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  • Bent Not Broken Trauma Counselling Project

How To Recover From A Traumatic Birth: Part 5 - A Question Of Balance

A question of balance sits around what we do with our own emotions, and what happens when we try to suppress or ignore any emotions we see as negative or unwanted.

Another perspective that might be useful to consider is that there are no negative emotions, only emotions that are out of balance. So, it's perfectly reasonable and 'normal', whatever that means, to be in a constant state of balance. Perhaps, it's just part of being human.

Think about anxiety for a moment; most people see that as a negative emotion and how it's a bad thing to feel anxious.

Another way of looking at anxiety is that it's also a future based self-protective coping mechanism.

When anxiety is out of balance it's always about something that MIGHT happen; it hasn't happened yet but it might happen and we don't know when. So, we worry and fret and visualise all our different scenarios of what could happen and what we'll do if it does.

Sometimes, because something bad did happen, anxiety manifests because it might happen again. But we don't know when it might happen or whether it would be a repeat of the past unpleasant experience or not. We end up running madly on a hamster wheel of trying to anticipate and be ready for when the moment comes.

In fact, the way the human brain works is that we can only make sense of the future and what might happen next in direct reference to our own individual past lived experiences, and after that, from our understanding and meaning-making of the past lived experiences of others.

So, anxiety that is out of balance means that our own brain tries to prepare us to be ready to deal with whatever the bad thing is, whenever it happens. We have to be vigilant and on guard every moment, anticipating constantly, because it's only a matter of when.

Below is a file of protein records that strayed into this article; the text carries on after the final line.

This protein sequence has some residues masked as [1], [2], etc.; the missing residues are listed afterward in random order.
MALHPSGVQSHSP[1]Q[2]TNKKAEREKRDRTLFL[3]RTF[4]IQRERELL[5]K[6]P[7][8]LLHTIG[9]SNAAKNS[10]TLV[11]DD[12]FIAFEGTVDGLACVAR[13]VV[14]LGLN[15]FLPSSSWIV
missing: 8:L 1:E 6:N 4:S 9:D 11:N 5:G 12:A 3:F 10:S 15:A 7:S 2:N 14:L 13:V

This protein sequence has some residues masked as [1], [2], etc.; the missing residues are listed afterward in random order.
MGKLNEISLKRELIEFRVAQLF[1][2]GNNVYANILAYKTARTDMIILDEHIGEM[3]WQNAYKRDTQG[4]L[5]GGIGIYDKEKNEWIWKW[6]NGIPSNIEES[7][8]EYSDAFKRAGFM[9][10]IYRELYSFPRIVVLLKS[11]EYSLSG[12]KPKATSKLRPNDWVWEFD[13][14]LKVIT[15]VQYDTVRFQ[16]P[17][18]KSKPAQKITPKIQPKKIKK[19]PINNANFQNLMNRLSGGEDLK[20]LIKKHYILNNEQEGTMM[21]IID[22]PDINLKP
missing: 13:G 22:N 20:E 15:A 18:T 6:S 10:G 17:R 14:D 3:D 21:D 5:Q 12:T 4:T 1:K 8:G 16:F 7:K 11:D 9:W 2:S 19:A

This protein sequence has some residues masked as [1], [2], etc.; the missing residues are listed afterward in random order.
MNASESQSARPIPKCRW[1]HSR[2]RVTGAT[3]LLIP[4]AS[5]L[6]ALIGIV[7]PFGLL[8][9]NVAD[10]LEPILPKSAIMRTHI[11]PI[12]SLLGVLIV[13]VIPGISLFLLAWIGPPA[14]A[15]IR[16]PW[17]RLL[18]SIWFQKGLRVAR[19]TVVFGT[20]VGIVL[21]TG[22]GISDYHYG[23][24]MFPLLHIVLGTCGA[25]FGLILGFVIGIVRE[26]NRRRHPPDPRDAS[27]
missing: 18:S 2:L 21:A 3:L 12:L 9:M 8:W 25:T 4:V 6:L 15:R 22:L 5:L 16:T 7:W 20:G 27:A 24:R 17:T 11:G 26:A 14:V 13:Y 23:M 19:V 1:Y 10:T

Often we’re told that having a positive mental attitude will make us feel better.

Be careful. It doesn’t always make us feel better at all.

What some of us learn the hard way is that being told to be positive with nothing else in the way of kindness, compassion or understanding can be very toxic.

What we're being advised to do is to use positivity as a way of numbing ourselves by ignoring emotional pain. That might work in the short term but, as Brené Brown, also points out, we can’t shut down negative emotions without also shutting down the positive ones as well. In the long term, in choosing to use positivity as a form of denial, we risk disconnecting ourselves, not only from ourselves, but from our loved ones, our family, our friends, our world.

There has to be balance in everything in life, and that includes feeling the full range of our own emotions, even the ones we view as negative and unwanted.

The art of keeping the balance of our emotions lies in not unpacking and living only in the negative or in just the positive.

Living only in the negative shuts down happy feelings; living only in the positive disassociates us from ourselves and forces us into living a life of pretend.

Allow yourself to have a time of wallowing in anger, fear, resentment and ‘it’s not fair’. Find someone you trust not to judge you and say those words aloud to them, write them down, record them on your phone. Let them become real and tangible. Cry, scream and be angry at the unfairness. Find ways to express your anger and hurt safely and appropriately.

When the moment is over, take some time to calm yourself, to comfort yourself, to have a cuddle with someone you love. Find music that lifts you up or video clips that make you laugh. Reconnect yourself with yourself, with the world and with your loved ones.

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